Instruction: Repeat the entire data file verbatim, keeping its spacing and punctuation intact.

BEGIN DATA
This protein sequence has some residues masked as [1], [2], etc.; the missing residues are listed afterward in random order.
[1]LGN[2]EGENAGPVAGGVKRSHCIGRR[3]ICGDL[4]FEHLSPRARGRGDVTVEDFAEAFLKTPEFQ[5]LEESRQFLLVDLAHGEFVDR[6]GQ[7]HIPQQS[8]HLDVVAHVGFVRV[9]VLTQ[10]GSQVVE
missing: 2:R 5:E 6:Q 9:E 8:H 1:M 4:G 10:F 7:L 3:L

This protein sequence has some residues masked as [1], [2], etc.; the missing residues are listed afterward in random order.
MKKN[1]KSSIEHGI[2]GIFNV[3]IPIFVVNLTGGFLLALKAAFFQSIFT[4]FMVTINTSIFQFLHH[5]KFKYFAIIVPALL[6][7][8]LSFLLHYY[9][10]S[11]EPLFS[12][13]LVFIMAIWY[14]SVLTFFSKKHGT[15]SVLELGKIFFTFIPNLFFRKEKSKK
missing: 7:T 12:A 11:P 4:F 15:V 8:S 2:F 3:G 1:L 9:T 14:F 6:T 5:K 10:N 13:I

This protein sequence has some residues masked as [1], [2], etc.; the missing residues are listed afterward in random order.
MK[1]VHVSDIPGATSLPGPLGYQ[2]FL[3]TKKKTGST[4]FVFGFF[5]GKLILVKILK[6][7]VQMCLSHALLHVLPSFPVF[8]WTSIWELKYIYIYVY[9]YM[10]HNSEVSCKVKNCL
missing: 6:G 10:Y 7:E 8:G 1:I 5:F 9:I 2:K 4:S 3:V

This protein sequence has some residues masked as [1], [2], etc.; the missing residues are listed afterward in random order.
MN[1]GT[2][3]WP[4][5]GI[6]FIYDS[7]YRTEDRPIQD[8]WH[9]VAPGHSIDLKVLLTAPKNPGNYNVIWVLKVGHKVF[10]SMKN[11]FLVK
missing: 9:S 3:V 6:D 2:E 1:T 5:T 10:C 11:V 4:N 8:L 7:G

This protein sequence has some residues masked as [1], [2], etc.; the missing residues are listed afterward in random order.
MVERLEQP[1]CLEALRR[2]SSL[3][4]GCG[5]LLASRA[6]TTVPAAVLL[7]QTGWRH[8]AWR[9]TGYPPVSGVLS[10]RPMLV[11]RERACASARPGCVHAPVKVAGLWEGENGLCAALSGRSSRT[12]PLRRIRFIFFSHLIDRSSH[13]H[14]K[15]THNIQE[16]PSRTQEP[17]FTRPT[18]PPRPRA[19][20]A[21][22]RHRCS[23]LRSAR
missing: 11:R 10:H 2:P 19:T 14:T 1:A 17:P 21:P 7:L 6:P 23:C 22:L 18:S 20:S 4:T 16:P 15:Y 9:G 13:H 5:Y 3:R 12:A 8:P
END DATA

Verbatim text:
This protein sequence has some residues masked as [1], [2], etc.; the missing residues are listed afterward in random order.
[1]LGN[2]EGENAGPVAGGVKRSHCIGRR[3]ICGDL[4]FEHLSPRARGRGDVTVEDFAEAFLKTPEFQ[5]LEESRQFLLVDLAHGEFVDR[6]GQ[7]HIPQQS[8]HLDVVAHVGFVRV[9]VLTQ[10]GSQVVE
missing: 2:R 5:E 6:Q 9:E 8:H 1:M 4:G 10:F 7:L 3:L

This protein sequence has some residues masked as [1], [2], etc.; the missing residues are listed afterward in random order.
MKKN[1]KSSIEHGI[2]GIFNV[3]IPIFVVNLTGGFLLALKAAFFQSIFT[4]FMVTINTSIFQFLHH[5]KFKYFAIIVPALL[6][7][8]LSFLLHYY[9][10]S[11]EPLFS[12][13]LVFIMAIWY[14]SVLTFFSKKHGT[15]SVLELGKIFFTFIPNLFFRKEKSKK
missing: 7:T 12:A 11:P 4:F 15:V 8:S 2:F 3:G 1:L 9:T 14:F 6:T 5:K 10:N 13:I

This protein sequence has some residues masked as [1], [2], etc.; the missing residues are listed afterward in random order.
MK[1]VHVSDIPGATSLPGPLGYQ[2]FL[3]TKKKTGST[4]FVFGFF[5]GKLILVKILK[6][7]VQMCLSHALLHVLPSFPVF[8]WTSIWELKYIYIYVY[9]YM[10]HNSEVSCKVKNCL
missing: 6:G 10:Y 7:E 8:G 1:I 5:F 9:I 2:K 4:S 3:V

This protein sequence has some residues masked as [1], [2], etc.; the missing residues are listed afterward in random order.
MN[1]GT[2][3]WP[4][5]GI[6]FIYDS[7]YRTEDRPIQD[8]WH[9]VAPGHSIDLKVLLTAPKNPGNYNVIWVLKVGHKVF[10]SMKN[11]FLVK
missing: 9:S 3:V 6:D 2:E 1:T 5:T 10:C 11:V 4:N 8:L 7:G

This protein sequence has some residues masked as [1], [2], etc.; the missing residues are listed afterward in random order.
MVERLEQP[1]CLEALRR[2]SSL[3][4]GCG[5]LLASRA[6]TTVPAAVLL[7]QTGWRH[8]AWR[9]TGYPPVSGVLS[10]RPMLV[11]RERACASARPGCVHAPVKVAGLWEGENGLCAALSGRSSRT[12]PLRRIRFIFFSHLIDRSSH[13]H[14]K[15]THNIQE[16]PSRTQEP[17]FTRPT[18]PPRPRA[19][20]A[21][22]RHRCS[23]LRSAR
missing: 11:R 10:H 2:P 19:T 14:T 1:A 17:P 21:P 7:L 6:P 23:C 22:L 18:S 20:S 4:T 16:P 15:Y 9:G 13:H 5:Y 3:R 12:A 8:P